2. One of my blog entries posted twice.
  3. I learned of other even worse problems that I didn’t encounter first hand.  Scared me sufficiently to jump ship though.

The WordPress web page

I started out happily typing in the wordpress app.  Then I got to a screenful of content and no scroll bars appeared.  Using one finger to scroll scrolled the whole page and not the textarea.  (see below for solution) My blog posts tend to be long.  Since I didn’t know how to scroll, I deemed the web page approach unusable and looked for a better solution.


I spent a while typing my text in Notes and copy/pasting it into the WordPress app.  This worked ok, but I got frustrated typing HTML characters.

HTML Editor

I thought HTML editor would solve my problems with Notes because it would be less tedious to type “<“.  Turns out not so much.  While the “<” was on the main screen, the “/” was still not.  (Anyone know of an HTML editor that is easier to use.)  Granted this wouldn’t be a problem on a Bluetooth keyboard because then all the keys are on a keyboard.  More importantly, the editor didn’t wrap text making it hard to read what I wrote.

The WordPress web page – redux

I later learned that you can scroll in the textarea by using two fingers.  Once I figured out how to scroll, I stayed with the web page for my blogging.  I’m wondering if the two finger scroll is supposed to be something “everyone knows” ?

The Bluetooth keyboard

Scott lent me his Bluetooth keyboard to try out for blogging a session. Unsurprisingly, it feels like a real keyboard so I touch type faster and more accurately than on the iPad directly. It’s also really easy to configure. Scott paired it to my iPad right in front of me.

I wouldn’t buy one for two reasons:

  1. The point of an iPad is to have less to lug around. I can’t see myself carrying a metal keyboard.
  2. I wouldn’t use it often so it’s not worth it for me.

Why it is useful:

  1. HTML is so much easier to type on a real keyboard. To the point where I am still actively avoiding it when typing on the iPad.
  2. It’s great having arrow keys to move between lines. Turns out I didn’t miss that at all when I was typing on the iPad because then using my finger on the touch screen was convenient. With the iPad screen a good 6 inches from my hands, I revert to my “use the keyboard over the mouse for almost everything” habits.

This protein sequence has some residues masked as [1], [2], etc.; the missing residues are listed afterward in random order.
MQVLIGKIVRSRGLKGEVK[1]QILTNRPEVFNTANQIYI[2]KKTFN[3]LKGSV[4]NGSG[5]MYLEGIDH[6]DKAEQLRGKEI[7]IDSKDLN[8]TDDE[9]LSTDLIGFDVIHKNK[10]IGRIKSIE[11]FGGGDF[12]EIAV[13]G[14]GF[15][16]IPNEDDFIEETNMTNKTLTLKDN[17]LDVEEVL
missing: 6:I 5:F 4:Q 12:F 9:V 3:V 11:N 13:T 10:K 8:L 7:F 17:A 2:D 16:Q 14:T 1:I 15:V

3. You get a full screen on the iPad since they keyboard isn’t using half of it. While this is cool, it turns out not to matter for me, because I’m watching the speaker and only looking at the screen rarely to see what the iPad has “auto-uncorrected” for me.

Basically, it’s not better enough to be worth it for my usage pattern.

An interesting side note: I forgot the part where you have to look for a few keys when you get a new keyboard like the “end” button.


I’m surprised how fast my iPad typing speed has gotten. I am able to touch type with all ten fingers at a “fast enough” speed. And I can often do so without looking at the keyboard. Unless I need a single quote of course. Then I need to look to find the special symbols button.

Also, turning off autocorrect helped as Scott noted.  This helps because the iPad un-corrects technical words. There are a lot of those at a conference. The downside is that turning off auto correct also turns off spellcheck. I could still use spellcheck.

All in all, it took a day, but I am able to blog on the iPad in a sustainable fashion.  Six thousand words later, I had fun doing this.

I got a tip yesterday to turn off auto correct.

Live Blogging with an iPad

iPad with Keyboard and Dock As regular readers know, Jeanne and I blogged heavily at TheServerSide Java Symposium 2011, writing over 30 articles in a three-day period. What we may not have had time to mention is that we both did so entirely from a pair of Apple iPads. Below is a summary of some of things I learned during my experience.

1. Set up and Blogging Software